Mental health and the political parties pledges

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Many people, politicians included, assume that mental ill health is a medical issue that affects a small number of people. By many political parties mental health is seen as a security treat and a drain on the ecconomy, but the people behind the disorders are forgotten about.

In fact, one in four people experience mental health problems, and it costs the economy £77 billion per year in England alone – so mental health is very much a public health issue. We need candidates to understand that social factors – such as crime, debt, unemployment and poor housing – all affect our mental health and wellbeing, so there are things they can do to improve mental health in their constituency.

The Conservative party are committed to repealing the Human Rights Act (HRA). In their manifesto they state: “To protect our freedoms from state encroachment and encourage greater social responsibility, we will replace the Human Rights Act with a UK Bill of Rights”. The Labour party and the Loiberal Democrats both oppose the repeal of the HRA.

There is widespread opposition to the repeal of the HRA among leading voluntary and community organisations. The HRA represents a clear statement of the fundamental rights of British citizens and is a vital tool for holding government to account and protecting our civil liberties. It defines the relationship between parliament, citizens and the courts. As the alliance of leading voluntary organisations co-ordinated by the British Institute of Human Rights has pointed out that the HRA can provide a lifeline to individuals from all walks of life, from elderly people in care homes to disabled children and those who struggle with mental illness. It is a protection for us all and in particular for the marginalised and vulnerable in our society. If the Conservatives did repeal the HRA then this suggests that a Conservative government intend to water down our rights and would be less accountable to the courts.

In their election manifestos, Labour has promised more than 8,000 new psychological therapists, the Conservatives have pledged to increase access to “talking therapies”, and the Liberal Democrats say they would improve access to counselling and protect mental health services. Yet despite such promises, Monitor, the independent regulator of NHS foundation trusts, sent out a letter to the organisations it oversees this month warning UK mental health providers to prepare this year for extra cuts, which mental health charity Rethink estimates could amount to £50m.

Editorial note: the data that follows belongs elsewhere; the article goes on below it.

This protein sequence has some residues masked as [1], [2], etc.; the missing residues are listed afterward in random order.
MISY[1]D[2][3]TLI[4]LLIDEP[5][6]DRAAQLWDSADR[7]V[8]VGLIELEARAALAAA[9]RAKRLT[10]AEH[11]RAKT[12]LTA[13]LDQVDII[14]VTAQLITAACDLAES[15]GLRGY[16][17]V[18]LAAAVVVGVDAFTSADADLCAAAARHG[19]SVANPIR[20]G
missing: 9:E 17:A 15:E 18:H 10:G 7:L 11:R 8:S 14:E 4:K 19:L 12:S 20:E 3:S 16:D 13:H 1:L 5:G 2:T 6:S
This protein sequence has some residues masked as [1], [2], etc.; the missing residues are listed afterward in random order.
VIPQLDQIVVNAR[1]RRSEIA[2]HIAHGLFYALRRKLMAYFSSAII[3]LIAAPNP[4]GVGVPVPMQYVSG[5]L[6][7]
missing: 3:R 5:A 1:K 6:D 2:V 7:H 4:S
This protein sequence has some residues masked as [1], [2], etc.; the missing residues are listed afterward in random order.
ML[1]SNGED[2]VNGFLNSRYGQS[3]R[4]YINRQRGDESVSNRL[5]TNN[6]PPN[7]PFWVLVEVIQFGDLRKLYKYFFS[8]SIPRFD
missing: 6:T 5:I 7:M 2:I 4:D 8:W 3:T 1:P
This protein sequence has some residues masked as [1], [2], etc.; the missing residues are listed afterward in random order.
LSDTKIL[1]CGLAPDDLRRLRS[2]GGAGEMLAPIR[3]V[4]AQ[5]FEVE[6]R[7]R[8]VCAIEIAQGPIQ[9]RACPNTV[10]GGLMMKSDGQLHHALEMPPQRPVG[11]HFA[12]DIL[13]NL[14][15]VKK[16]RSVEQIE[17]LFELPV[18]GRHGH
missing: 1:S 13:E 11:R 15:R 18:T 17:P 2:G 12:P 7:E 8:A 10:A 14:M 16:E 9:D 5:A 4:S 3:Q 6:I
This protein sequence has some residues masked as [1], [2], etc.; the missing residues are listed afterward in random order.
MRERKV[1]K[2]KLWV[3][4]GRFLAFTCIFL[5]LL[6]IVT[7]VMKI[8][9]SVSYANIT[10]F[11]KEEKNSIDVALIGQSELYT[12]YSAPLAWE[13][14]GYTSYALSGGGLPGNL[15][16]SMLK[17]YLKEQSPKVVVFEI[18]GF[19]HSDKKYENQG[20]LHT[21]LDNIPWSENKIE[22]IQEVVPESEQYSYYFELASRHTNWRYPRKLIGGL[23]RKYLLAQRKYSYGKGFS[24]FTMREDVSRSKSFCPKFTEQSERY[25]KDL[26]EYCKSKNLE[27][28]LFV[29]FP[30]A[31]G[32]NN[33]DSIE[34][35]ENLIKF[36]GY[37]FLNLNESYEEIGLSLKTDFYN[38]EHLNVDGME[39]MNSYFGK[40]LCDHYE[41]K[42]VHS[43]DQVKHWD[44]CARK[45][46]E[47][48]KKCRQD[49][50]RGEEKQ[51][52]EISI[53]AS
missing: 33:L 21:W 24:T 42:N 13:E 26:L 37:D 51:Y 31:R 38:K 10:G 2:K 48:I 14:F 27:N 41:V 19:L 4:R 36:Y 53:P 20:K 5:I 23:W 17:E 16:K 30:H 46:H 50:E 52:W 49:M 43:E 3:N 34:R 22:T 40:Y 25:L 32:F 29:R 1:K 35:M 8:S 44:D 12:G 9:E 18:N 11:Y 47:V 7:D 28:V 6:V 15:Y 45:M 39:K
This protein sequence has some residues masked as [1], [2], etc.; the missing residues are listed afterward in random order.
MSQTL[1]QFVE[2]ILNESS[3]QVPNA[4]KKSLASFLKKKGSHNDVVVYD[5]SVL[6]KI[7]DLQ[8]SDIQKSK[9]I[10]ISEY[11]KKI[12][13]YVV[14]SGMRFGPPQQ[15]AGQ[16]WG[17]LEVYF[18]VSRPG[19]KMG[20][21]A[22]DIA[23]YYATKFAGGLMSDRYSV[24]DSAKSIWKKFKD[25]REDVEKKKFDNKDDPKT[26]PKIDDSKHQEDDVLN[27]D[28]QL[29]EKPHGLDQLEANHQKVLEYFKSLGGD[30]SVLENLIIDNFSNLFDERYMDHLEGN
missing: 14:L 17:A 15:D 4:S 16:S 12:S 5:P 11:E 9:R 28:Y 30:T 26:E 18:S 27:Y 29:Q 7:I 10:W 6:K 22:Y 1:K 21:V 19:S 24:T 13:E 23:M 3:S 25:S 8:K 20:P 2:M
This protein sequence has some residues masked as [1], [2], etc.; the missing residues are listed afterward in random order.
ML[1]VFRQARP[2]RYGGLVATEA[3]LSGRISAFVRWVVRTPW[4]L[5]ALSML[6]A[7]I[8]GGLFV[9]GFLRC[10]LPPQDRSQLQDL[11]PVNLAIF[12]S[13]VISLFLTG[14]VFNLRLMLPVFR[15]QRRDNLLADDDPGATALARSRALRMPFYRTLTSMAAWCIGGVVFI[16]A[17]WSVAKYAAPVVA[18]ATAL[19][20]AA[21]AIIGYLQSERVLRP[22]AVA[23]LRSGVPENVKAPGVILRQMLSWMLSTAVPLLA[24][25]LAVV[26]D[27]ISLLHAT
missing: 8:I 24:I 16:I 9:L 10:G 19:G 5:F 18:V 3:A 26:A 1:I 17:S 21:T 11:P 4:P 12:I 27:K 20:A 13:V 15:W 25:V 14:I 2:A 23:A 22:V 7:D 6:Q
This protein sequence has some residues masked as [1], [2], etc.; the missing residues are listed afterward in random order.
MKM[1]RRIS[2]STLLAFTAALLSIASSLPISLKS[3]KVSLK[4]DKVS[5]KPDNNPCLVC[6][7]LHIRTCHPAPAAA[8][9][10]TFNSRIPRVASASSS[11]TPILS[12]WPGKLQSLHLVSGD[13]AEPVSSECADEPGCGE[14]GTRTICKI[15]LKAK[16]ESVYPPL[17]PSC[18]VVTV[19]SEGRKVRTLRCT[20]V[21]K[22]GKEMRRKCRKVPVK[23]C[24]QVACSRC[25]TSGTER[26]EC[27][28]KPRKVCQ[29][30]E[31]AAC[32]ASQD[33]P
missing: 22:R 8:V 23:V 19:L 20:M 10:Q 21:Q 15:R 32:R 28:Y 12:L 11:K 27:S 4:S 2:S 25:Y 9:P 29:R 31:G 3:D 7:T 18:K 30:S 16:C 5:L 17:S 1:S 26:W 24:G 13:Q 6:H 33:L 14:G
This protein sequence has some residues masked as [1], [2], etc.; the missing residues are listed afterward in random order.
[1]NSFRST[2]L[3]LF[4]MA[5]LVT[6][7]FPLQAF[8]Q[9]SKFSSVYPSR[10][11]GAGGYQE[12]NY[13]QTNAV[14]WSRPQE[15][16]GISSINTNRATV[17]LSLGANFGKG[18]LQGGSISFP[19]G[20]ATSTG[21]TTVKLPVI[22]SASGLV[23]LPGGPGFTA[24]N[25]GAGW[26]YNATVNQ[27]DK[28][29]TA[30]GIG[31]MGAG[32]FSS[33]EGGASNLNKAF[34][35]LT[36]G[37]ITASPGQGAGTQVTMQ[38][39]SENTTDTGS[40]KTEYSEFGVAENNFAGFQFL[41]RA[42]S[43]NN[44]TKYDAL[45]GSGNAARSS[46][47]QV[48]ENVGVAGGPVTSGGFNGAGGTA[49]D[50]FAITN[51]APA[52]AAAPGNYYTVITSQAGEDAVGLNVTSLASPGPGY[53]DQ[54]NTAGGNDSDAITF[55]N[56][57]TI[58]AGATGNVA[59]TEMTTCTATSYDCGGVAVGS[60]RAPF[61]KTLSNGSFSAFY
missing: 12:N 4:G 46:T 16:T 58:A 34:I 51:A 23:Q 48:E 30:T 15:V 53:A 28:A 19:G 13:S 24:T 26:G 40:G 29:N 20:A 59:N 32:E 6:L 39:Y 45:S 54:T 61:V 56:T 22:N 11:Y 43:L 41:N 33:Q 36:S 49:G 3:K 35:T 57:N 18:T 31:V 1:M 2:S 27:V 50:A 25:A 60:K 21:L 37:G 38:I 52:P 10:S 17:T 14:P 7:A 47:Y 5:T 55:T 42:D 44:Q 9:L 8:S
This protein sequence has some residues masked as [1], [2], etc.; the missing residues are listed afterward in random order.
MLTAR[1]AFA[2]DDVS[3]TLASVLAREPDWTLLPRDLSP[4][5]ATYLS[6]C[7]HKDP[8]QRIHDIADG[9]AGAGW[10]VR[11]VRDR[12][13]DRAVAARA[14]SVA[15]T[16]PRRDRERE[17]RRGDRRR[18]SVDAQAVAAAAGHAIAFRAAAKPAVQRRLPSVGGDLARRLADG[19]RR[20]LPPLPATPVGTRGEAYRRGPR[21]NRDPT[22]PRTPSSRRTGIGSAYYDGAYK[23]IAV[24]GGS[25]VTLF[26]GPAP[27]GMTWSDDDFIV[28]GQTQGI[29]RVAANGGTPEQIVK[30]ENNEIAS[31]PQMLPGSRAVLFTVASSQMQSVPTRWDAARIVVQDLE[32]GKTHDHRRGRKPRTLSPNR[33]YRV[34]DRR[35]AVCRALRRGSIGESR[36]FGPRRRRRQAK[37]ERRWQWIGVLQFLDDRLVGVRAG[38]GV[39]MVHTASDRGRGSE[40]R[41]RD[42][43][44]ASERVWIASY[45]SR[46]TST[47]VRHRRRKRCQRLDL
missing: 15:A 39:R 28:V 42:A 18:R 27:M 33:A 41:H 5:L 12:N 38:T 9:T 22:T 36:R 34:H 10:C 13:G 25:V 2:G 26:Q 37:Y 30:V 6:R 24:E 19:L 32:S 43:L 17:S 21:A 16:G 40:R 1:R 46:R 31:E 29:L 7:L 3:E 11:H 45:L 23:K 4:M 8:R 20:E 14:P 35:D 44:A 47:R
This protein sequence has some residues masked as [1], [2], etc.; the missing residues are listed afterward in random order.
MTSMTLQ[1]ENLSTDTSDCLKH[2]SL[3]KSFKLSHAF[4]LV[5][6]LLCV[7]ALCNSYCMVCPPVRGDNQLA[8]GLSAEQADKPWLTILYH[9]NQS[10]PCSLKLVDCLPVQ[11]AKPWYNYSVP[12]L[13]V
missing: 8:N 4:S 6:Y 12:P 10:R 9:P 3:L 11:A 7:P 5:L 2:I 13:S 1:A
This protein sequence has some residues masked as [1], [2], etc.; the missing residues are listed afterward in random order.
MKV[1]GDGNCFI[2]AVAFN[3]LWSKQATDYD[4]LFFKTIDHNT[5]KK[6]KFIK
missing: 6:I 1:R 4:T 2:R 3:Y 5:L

Mental illness could almost be called the invisible killer, which is why it is the first to be neglected when there are cuts to be made. However, the current downturn has created a greater demand for mental health services, as Roehampton University in south London found this month. Its study with children’s charity Elizabeth Finn Care showed that 71% of people who lost their jobs last year displayed symptoms of depression.

Upon closer inspection of the parties manifestos though some disturbing things can e seen. The Conservatives, for example, mainly only mention mental health in relation to “a threat to society” and in terms of “financial cost” even going as far as to insist that everyone with a mental health disorder should get back to work within 3 months and then implying that anyone who cannot should essentially be on an in-patient programme… Now this may just be me, but does that not sound a bit like “contribute to society or be instritusionalised”? The Conservatives seem to completely fail to relise two fundermental facts: 1) for some sufferers of mental illness employment is not a practical option, and 2) studies have shown that many people with mental illnesses do better and recover mre easily when they remain in the community with support rather than being put into hospital.

Other than Labours promice to add 8,000 new psychological therapists mental health isn’t really mentioned in their manifesto, and they also fail to explain where these 8,000 therapists are coming from, how they will be paid for, nor how this will help the mental health system.

Out of the main 3 paties the Liberal Democrats are the only ones who have pledged to protect the mental health services from cuts, which to me implies that the other 2 parties may be planning to make said cuts.

Out of all the parties the best policies on mental health and disability in general are defantly set down by the Green Party, but they were never really likely to win the election, though they did gt one seat which I was impressed by 🙂 .

So anyway… This election has been a complex affair and as yet we can’t predict much. But one thing I think we can say is that improvements in the mental health service are unlikely and unless we get a hung parliment which gives the Liberal Democrats some degree of infuance then we are likely to face cut in the near future.

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One Response to “Mental health and the political parties pledges”

  1. Mental Disorders 101 Says:

    Mental health and the political parties pledges. #MHM2010 #GE2010 ……

    I found your entry interesting do I’ve added a Trackback to it on my weblog :)…


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